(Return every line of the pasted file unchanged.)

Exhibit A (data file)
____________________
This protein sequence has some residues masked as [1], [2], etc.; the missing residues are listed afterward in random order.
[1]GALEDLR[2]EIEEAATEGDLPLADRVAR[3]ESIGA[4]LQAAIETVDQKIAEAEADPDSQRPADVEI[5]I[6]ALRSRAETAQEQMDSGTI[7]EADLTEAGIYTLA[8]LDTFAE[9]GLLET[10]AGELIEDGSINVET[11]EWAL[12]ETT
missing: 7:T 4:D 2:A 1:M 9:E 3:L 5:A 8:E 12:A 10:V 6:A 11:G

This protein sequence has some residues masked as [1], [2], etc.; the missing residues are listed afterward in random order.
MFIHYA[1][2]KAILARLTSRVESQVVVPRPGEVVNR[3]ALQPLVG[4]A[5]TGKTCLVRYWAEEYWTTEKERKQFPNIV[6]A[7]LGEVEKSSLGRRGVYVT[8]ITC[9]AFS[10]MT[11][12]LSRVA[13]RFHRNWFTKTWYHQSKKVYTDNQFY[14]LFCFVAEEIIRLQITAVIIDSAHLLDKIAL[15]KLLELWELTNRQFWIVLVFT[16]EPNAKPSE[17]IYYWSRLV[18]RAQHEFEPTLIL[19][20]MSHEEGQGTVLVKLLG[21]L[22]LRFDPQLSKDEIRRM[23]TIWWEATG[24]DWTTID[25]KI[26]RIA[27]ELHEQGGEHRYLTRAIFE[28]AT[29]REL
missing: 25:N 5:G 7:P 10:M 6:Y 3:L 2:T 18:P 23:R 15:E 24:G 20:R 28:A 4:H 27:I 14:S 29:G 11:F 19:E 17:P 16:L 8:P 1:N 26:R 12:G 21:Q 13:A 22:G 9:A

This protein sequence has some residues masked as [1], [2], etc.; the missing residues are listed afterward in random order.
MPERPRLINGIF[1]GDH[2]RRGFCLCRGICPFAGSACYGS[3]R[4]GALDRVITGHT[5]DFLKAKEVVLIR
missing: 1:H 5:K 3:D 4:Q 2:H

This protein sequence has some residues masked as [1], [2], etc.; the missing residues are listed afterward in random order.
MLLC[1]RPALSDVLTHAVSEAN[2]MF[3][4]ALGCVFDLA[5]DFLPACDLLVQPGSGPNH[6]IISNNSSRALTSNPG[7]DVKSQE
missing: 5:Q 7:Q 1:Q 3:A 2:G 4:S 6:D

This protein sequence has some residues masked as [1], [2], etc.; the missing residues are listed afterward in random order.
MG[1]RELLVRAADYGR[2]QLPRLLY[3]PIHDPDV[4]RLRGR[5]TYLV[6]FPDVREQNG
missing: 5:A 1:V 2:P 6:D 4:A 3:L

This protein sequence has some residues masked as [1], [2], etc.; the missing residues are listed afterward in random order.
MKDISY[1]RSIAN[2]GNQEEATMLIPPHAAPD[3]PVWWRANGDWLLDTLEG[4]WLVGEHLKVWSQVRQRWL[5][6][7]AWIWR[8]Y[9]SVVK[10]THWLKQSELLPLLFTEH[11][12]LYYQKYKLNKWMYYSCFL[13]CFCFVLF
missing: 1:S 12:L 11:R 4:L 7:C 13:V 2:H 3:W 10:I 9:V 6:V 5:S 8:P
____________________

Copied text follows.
This protein sequence has some residues masked as [1], [2], etc.; the missing residues are listed afterward in random order.
[1]GALEDLR[2]EIEEAATEGDLPLADRVAR[3]ESIGA[4]LQAAIETVDQKIAEAEADPDSQRPADVEI[5]I[6]ALRSRAETAQEQMDSGTI[7]EADLTEAGIYTLA[8]LDTFAE[9]GLLET[10]AGELIEDGSINVET[11]EWAL[12]ETT
missing: 7:T 4:D 2:A 1:M 9:E 3:L 5:A 8:E 12:A 10:V 6:A 11:G

This protein sequence has some residues masked as [1], [2], etc.; the missing residues are listed afterward in random order.
MFIHYA[1][2]KAILARLTSRVESQVVVPRPGEVVNR[3]ALQPLVG[4]A[5]TGKTCLVRYWAEEYWTTEKERKQFPNIV[6]A[7]LGEVEKSSLGRRGVYVT[8]ITC[9]AFS[10]MT[11][12]LSRVA[13]RFHRNWFTKTWYHQSKKVYTDNQFY[14]LFCFVAEEIIRLQITAVIIDSAHLLDKIAL[15]KLLELWELTNRQFWIVLVFT[16]EPNAKPSE[17]IYYWSRLV[18]RAQHEFEPTLIL[19][20]MSHEEGQGTVLVKLLG[21]L[22]LRFDPQLSKDEIRRM[23]TIWWEATG[24]DWTTID[25]KI[26]RIA[27]ELHEQGGEHRYLTRAIFE[28]AT[29]REL
missing: 25:N 5:G 7:P 10:M 6:Y 3:L 2:T 18:P 23:R 15:E 24:G 20:R 28:A 4:H 27:I 14:S 29:G 11:F 19:E 17:P 16:L 8:P 1:N 26:R 12:G 21:Q 13:A 22:G 9:A

This protein sequence has some residues masked as [1], [2], etc.; the missing residues are listed afterward in random order.
MPERPRLINGIF[1]GDH[2]RRGFCLCRGICPFAGSACYGS[3]R[4]GALDRVITGHT[5]DFLKAKEVVLIR
missing: 1:H 5:K 3:D 4:Q 2:H

This protein sequence has some residues masked as [1], [2], etc.; the missing residues are listed afterward in random order.
MLLC[1]RPALSDVLTHAVSEAN[2]MF[3][4]ALGCVFDLA[5]DFLPACDLLVQPGSGPNH[6]IISNNSSRALTSNPG[7]DVKSQE
missing: 5:Q 7:Q 1:Q 3:A 2:G 4:S 6:D

This protein sequence has some residues masked as [1], [2], etc.; the missing residues are listed afterward in random order.
MG[1]RELLVRAADYGR[2]QLPRLLY[3]PIHDPDV[4]RLRGR[5]TYLV[6]FPDVREQNG
missing: 5:A 1:V 2:P 6:D 4:A 3:L

This protein sequence has some residues masked as [1], [2], etc.; the missing residues are listed afterward in random order.
MKDISY[1]RSIAN[2]GNQEEATMLIPPHAAPD[3]PVWWRANGDWLLDTLEG[4]WLVGEHLKVWSQVRQRWL[5][6][7]AWIWR[8]Y[9]SVVK[10]THWLKQSELLPLLFTEH[11][12]LYYQKYKLNKWMYYSCFL[13]CFCFVLF
missing: 1:S 12:L 11:R 4:L 7:C 13:V 2:H 3:W 10:I 9:V 6:V 5:S 8:P